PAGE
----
By Daniel Hunter

Britons exhibited a greater sense of happiness over recent weeks than they did a year ago, according to business information group, Precise.

A comparison of UK social media conversations over the past six weeks, with the same period in 2011, has found that positive attitudes have increased by 11 per cent.

The research has further found that the proportion of people tweeting, blogging, and posting online, who profess to love their life over those who say they hate their life has also shifted upwards, with 70 per cent of those who express “love” or “hate” for their life now professing to 'loving their life', compared to 62 per cent last year.

Happiness bounce

Precise’s research is based on searches of UK social media conversations in 2011 and 2012. It accounted for the explosive growth in social media conversations over the last year and indexed 2011 volumes accordingly.

The analysis additionally found:
· 33 per cent fewer conversations about stress
· 26 per cent fewer conversations indicating concern
· 14 per cent fewer conversations relating to anger
· 8 per cent more references to being happy with life
· 20 per cent more in expressions of gratitude.

The research further uncovered evidence that people are more satisfied at work, and are taking a keener interest in their personal fitness, than they did a year ago. Eighty-three per cent of posts in which people express love or hate about their jobs now contain expressions of love, compared to 71 per cent in 2011.

With regard to keeping fit, the research found the summer games may be succeeding in its mission to promote fitness among the UK population: 19 per cent more references to going to the gym and 22 per cent more references to considering gym membership than a year ago.

"Our research suggests we are happier and more interested in our health than we were a year ago, and it looks as though London 2012 was, in large part, responsible for the uplift. The big question is, is this ‘happiness bounce’ sustainable? Time will tell," James Withey, Head of Brand Insight at Precise said.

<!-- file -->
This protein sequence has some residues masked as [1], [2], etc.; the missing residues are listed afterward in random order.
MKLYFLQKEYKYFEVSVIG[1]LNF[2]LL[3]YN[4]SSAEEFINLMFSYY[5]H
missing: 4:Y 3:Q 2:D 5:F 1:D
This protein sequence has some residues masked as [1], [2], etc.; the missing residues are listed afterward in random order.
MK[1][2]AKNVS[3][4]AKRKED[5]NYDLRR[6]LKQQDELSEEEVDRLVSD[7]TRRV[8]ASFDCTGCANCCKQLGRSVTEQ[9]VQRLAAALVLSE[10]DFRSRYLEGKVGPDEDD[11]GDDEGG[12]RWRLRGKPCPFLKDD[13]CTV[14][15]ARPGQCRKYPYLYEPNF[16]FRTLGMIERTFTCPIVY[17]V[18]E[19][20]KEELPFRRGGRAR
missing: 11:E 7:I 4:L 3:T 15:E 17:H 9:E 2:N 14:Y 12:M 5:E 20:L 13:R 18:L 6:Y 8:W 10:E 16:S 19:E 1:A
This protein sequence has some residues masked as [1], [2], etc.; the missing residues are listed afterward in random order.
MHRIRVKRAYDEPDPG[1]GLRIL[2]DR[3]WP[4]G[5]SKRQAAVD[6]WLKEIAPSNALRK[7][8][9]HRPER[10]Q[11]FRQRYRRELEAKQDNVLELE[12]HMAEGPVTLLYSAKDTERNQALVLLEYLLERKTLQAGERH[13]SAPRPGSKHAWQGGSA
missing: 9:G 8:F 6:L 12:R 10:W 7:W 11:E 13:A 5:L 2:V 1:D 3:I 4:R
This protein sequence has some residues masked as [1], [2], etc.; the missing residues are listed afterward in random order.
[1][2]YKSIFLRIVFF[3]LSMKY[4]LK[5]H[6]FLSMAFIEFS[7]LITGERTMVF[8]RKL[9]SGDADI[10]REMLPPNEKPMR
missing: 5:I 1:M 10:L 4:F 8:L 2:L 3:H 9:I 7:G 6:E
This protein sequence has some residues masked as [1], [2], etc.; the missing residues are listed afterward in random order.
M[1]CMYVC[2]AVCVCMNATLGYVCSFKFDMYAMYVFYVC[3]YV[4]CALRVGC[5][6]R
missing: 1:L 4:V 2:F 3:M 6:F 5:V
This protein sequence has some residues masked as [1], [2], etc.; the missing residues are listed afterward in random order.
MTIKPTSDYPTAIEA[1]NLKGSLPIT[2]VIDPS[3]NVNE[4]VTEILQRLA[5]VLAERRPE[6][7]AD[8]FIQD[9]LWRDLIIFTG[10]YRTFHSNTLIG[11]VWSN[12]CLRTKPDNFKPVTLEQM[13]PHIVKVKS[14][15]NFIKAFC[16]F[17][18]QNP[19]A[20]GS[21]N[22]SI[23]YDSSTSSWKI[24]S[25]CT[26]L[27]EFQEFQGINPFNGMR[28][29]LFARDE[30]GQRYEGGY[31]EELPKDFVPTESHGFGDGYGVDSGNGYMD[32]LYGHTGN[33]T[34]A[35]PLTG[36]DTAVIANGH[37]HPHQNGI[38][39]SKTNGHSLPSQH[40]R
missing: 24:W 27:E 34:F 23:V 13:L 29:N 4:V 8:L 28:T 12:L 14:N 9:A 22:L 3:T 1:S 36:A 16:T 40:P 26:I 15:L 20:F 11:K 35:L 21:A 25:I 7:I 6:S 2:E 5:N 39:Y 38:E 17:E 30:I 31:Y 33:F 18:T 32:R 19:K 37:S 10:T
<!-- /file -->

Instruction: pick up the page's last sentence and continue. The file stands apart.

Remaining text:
Despite financial concerns, people are finding things to look forward to
The economic downturn's impact on consumer spending power was also reflected in the research. Precise saw 11 per cent fewer conversations about buying things in the last six weeks compared to the same period in 2011, accompanied by a small increase in people complaining about being unable to afford things.

However, there were 14 per cent more comments related to looking forward to an upcoming event compared to the same period last year, and five per cent more conversations mentioning holiday plans.

“It seems that we do not feel any better off financially than we did a year ago, but we are nonetheless happier," Withey commented.

"This bears out the findings of other happiness surveys, in which we see that well-being and wealth do not necessarily go hand-in-hand.

"Despite evidence of constraints on our spending habits, we're still planning holidays. We may be able to afford less but the emphasis seems to have shifted to enjoying what we have. Not only do Britons appear happier and less stressed, there is a feeling that we now have more to look forward to."

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